Then we busted out the miter saw (thanks Dennis for letting us use it!) and made our first cuts for the subfloor. We were really careful to measure at lease twice, I think one board got measured four times… I wonder how long that will last. We are building with 2×6’s instead of 2×4’s that most tiny houses seem to use. Since we’re in the land of extreme winters (a.k.a. Alberta), we thought any extra insulation we can fit would be better!

So today the subfloor joists are all finished and in place. We bought an impact wrench yesterday and I’m so happy we did! It made fast work of getting the boards together. Good investment I’d say. Tomorrow we will bolt the subfloor down onto the trailer and probably add some joist hangers just to be sure it’s strong. We’re still waiting on our sheep’s wool insulation to arrive (really excited about it), but when it does we will stuff it into the floor then put our plywood on top. Then we can get started on the walls.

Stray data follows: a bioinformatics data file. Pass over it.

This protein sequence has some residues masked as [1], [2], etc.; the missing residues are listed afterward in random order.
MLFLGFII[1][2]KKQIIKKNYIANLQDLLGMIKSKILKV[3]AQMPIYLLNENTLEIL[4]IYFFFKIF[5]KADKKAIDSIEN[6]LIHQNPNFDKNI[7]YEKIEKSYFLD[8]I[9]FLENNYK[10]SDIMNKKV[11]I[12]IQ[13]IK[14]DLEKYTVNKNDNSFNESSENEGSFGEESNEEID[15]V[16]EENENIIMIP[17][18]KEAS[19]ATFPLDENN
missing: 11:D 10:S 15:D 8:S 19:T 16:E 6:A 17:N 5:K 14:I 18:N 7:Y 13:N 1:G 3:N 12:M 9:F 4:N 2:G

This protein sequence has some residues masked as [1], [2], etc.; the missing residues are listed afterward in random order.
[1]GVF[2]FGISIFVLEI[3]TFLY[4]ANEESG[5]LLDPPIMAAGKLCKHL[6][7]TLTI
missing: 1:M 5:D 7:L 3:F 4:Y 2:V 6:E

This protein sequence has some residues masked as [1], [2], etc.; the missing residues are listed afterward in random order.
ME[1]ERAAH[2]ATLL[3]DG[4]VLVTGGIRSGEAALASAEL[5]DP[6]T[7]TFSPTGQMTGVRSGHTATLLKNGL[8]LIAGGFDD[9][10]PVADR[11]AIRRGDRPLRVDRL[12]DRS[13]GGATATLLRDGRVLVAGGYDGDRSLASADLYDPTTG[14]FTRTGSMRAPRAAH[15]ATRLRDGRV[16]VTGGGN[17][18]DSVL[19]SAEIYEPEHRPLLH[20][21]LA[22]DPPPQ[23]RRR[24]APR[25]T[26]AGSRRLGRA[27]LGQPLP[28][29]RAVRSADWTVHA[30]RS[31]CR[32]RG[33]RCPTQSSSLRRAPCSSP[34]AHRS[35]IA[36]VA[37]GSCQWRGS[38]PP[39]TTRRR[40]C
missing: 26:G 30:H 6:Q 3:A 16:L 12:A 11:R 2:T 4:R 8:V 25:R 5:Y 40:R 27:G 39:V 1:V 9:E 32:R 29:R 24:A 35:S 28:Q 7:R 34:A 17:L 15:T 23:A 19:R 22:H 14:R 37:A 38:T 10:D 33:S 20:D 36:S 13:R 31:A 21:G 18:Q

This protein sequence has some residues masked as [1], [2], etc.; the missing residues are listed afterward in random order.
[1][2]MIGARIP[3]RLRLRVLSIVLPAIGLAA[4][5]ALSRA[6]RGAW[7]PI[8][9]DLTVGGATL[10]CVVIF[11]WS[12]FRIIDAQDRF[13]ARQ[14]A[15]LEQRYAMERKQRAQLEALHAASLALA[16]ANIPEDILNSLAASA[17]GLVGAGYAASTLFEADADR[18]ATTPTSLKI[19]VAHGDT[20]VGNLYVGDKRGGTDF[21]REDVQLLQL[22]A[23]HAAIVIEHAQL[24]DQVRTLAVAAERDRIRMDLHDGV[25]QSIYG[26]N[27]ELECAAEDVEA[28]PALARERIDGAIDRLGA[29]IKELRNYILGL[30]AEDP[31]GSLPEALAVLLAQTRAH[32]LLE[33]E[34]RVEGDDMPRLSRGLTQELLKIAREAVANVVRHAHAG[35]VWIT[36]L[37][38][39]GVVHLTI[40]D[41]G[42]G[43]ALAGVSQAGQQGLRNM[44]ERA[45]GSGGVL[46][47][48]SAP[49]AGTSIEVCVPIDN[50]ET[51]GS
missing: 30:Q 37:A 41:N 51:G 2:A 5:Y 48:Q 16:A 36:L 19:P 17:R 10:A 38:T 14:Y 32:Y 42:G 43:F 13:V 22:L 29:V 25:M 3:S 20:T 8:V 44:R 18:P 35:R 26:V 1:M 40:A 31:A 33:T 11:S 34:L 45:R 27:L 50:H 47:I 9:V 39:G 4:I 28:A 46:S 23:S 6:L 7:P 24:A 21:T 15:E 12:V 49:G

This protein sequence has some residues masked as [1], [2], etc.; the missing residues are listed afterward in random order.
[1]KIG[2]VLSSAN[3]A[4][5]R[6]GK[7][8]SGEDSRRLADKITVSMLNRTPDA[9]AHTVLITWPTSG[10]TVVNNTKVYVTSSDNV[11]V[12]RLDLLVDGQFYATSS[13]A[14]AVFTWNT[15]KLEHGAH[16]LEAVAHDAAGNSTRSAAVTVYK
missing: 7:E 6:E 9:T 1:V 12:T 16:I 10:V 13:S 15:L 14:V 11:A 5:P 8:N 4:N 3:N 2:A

It has started!

– Kyle